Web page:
#3: Learn From the Best. Running a nonprofit organization is always difficult – from fundraising and management to program delivery and organizational development – the multiple responsibilities and needs of an organization are complex and difficult to achieve. Given this reality, it is common cultural practice that when nonprofit leaders and executive directors get together, we tend to bond over what’s hard. This was helpful in the first few years. I learned that I wasn’t alone and that other leaders faced similar struggles. But, after a time, I didn’t only want to talk about what was wrong. I wanted to find out what works and what works really, really well. I began to look to leaders who had achieved their dreams, leaders who built successful organizations with real results and leaders who looked at what was hard as a great and exciting challenge to overcome. I had one-on-one meetings, found mentors and coaches, read books and built a network of people who shared their winning strategies. Talking about our inspiration, the possibilities for change, innovative models, and new ideas with people and leaders who had made their dreams a reality has opened up doors in my own mind and in the minds of people throughout the organization. We continue to learn from the best.
#2: Lead from Strengths. In the beginning of Exhale, most of the leadership development models I encountered were very skill-based and deficit-based: Learn what you don’t know and try to become more like someone else. The idea was if you knew all the “how-to’s” of running an organization and you spent a lot of time working on your weaknesses, that somehow you would become a solid Executive Director in charge of a sustainable organization. But, once I read and practiced all the “how-to’s” (I could lead a process and write a strategic plan in my sleep at this point), I found that what inspired me about Exhale and got me excited about my job had been forgotten. It was then that I learned a new kind of nonprofit leadership model, a model that supports leaders in working from their strengths. Of course! If you are a great Olympic skier, you should work more on being a great skier, not work on your snowboard skills. Now, sometimes when I talk about “strengths,” people think about what they like to do or what they don’t like to do at their job and I get questions like “are you saying if I don’t like fundraising I don’t have to fundraise as an Executive Director?” Ahhh…..no. Every Executive Director has to fundraise, but there are many models and strategies to raise money and every leader and organization has to pick the revenue model and the strategy that works best for them. It has to be a mission-match for the organization and a strength-match for its leaders. A strengths-based perspective suggests we use what we’re good at, our strengths, in the way that we fundraise. If you’re a good writer, write more in fundraising. If you’re a good talker, do more talking. If you’re a good networker, do more networking, etc.., etc… This strength-based perspective now permeates every-level of Exhale. Individual board, staff and volunteers know our individual strengths and how to put them to use for Exhale. We know our organizational strengths and how to maximize them for our mission. We lead from our strengths.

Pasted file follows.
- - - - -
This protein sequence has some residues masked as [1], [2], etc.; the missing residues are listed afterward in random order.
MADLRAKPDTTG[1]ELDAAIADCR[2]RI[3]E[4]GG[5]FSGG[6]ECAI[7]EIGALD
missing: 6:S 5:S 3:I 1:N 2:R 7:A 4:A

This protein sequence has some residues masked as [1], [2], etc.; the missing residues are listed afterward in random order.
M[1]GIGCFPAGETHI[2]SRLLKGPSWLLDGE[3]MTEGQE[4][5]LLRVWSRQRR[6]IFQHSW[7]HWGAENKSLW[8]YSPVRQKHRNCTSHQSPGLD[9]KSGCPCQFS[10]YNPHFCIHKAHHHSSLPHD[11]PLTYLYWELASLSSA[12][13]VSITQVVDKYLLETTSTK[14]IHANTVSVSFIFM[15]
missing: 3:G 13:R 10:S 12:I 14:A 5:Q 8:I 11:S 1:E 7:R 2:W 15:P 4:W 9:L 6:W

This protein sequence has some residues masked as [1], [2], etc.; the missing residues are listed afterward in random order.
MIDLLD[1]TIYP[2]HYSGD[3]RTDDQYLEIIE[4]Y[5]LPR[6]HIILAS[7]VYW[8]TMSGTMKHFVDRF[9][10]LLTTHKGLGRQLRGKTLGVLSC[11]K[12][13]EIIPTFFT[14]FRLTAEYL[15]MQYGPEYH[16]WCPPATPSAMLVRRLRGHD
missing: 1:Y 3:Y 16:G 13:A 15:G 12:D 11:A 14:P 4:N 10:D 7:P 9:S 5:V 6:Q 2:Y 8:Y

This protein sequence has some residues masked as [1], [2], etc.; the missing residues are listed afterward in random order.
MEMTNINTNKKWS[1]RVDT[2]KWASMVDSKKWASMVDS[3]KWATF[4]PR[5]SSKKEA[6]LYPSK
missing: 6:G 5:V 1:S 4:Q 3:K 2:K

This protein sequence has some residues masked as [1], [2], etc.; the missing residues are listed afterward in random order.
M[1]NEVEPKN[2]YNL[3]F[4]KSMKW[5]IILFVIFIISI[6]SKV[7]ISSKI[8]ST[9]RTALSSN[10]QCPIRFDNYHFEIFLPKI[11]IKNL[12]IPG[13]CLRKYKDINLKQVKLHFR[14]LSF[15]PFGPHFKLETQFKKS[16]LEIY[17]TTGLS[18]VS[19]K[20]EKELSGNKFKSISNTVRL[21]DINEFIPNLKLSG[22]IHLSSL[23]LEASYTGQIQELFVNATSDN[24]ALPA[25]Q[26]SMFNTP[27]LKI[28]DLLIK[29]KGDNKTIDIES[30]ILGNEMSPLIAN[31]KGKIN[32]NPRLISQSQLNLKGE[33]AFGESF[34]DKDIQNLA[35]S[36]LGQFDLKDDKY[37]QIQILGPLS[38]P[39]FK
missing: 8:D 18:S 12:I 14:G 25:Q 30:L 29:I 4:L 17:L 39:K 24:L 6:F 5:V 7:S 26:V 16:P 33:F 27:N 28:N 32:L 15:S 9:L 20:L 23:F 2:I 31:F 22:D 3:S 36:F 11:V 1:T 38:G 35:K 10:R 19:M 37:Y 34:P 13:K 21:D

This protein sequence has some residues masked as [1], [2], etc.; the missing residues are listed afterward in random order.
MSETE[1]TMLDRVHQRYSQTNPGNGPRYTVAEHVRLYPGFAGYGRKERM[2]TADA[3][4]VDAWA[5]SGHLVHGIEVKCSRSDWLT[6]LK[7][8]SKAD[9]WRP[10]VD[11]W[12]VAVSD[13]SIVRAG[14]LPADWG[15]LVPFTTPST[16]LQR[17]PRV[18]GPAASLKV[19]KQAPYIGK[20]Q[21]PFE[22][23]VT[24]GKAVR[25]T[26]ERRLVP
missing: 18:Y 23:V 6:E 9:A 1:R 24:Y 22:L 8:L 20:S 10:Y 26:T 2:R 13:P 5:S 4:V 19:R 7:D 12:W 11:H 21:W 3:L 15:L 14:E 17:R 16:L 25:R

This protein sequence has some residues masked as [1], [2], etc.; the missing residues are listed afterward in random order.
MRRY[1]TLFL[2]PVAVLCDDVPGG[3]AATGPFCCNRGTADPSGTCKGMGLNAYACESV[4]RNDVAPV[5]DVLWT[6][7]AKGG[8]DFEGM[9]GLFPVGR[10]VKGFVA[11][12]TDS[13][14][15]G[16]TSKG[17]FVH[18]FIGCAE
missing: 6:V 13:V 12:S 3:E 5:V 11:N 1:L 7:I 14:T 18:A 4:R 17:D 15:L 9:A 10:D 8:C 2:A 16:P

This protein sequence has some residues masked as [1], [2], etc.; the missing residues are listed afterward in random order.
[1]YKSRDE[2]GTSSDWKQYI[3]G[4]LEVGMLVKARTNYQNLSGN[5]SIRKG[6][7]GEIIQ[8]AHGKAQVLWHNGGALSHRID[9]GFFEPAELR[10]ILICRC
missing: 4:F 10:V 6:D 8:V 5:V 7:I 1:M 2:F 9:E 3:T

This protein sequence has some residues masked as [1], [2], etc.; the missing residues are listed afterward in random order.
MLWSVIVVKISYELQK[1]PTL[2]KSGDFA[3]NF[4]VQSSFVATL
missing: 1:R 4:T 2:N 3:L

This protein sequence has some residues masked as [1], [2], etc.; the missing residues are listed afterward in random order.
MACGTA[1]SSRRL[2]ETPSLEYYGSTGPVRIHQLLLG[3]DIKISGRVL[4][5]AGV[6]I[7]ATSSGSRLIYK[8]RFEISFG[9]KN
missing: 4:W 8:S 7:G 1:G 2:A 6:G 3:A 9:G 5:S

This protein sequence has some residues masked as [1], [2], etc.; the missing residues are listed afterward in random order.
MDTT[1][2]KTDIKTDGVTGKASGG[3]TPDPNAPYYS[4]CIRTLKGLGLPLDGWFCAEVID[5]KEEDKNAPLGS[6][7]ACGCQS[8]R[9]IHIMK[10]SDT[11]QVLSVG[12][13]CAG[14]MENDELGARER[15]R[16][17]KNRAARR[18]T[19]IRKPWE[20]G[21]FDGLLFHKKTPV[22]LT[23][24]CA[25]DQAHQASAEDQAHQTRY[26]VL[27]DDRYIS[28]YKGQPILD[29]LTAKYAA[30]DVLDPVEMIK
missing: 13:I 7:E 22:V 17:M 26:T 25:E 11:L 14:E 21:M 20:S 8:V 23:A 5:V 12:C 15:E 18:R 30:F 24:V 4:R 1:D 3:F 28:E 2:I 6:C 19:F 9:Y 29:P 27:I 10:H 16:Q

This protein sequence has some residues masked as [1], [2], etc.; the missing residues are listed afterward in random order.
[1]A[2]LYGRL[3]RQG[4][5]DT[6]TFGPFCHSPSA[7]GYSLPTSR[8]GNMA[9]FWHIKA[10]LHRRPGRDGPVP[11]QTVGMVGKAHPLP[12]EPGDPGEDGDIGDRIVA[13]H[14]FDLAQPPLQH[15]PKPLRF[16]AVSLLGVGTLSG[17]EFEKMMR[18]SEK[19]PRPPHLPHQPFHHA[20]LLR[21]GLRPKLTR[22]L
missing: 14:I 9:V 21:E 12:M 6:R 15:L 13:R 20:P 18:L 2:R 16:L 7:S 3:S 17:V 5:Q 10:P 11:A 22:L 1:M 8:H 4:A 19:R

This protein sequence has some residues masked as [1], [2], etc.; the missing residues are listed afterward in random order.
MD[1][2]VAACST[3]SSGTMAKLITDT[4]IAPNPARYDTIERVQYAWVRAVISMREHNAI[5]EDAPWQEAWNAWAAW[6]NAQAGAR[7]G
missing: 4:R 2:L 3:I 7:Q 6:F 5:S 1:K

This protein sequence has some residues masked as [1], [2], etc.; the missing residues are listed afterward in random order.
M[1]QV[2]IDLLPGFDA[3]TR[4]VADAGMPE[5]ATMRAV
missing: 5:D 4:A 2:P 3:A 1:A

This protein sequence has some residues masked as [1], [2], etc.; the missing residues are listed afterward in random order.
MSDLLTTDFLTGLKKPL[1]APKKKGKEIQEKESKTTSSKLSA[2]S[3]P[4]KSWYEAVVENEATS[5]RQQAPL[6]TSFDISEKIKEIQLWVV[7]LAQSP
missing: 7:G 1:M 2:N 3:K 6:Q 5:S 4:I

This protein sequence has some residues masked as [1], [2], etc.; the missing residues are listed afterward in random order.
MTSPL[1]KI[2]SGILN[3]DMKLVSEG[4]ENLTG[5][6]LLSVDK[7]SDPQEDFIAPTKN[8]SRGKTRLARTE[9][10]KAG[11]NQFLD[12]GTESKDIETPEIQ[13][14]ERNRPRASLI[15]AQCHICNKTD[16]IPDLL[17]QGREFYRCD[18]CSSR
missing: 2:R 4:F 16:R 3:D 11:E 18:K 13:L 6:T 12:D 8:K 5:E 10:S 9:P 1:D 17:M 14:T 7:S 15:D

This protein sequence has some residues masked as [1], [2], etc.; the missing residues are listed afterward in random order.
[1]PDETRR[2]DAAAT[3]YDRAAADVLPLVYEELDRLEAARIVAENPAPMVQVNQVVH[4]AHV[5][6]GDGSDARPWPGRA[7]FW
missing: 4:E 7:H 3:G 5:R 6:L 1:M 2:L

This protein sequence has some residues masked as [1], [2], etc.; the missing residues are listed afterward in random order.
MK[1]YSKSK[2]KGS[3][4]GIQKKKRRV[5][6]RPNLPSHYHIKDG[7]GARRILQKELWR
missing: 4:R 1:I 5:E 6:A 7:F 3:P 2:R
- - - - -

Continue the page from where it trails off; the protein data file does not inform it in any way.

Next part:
#1: “Oh, Shit!” is All-Right: Many people know about my paid sabbatical, which I was granted and took in 2007. I can go on about the benefits to Exhale – including how much I enjoyed the time off, how Exhale was able to strengthen our internal systems as a result of the information we gained through the process, and how staff had an unprecedented opportunity to step into leadership. This is all true. But the biggest benefit for my leadership was in the asking, because, well, it went against every nonprofit and movement norm that exists. And, there were no guarantees that the board would grant me a sabbatical. It was the most intense negotiating process I’ve ever been through and it lasted several months. It was not a done deal by the time I presented my case to the board and I will never forget the two-hours I spent waiting for the call from the board president to tell me about their response to my request. I felt vulnerable and strong: vulnerable because I had laid my cards on the table and strong for exactly the same reason. It’s what I now like to call an “oh, shit!” moment. The “oh, shit!” moment is a leadership moment when I have to do something – make a decision, take a stand, ask for a need to be fulfilled – that has very big, significant risks and yet it is critical to the future and mission of Exhale. I only arrive at this moment after I’ve checked my list: is this ask/decision/stand critical to the mission of Exhale? Is it a match to our values and culture? Is it time well spent? Have I learned from the best? Am I leading from my strengths? If I answer yes to all of these questions, and it still feels scary to move forward, then I know I’m on the right track, even if – and especially if – I can’t predict the outcome. It is in this “oh, shit!” leadership moment that I know it’s All-Right. That our Pro-Voice Future is closer than ever.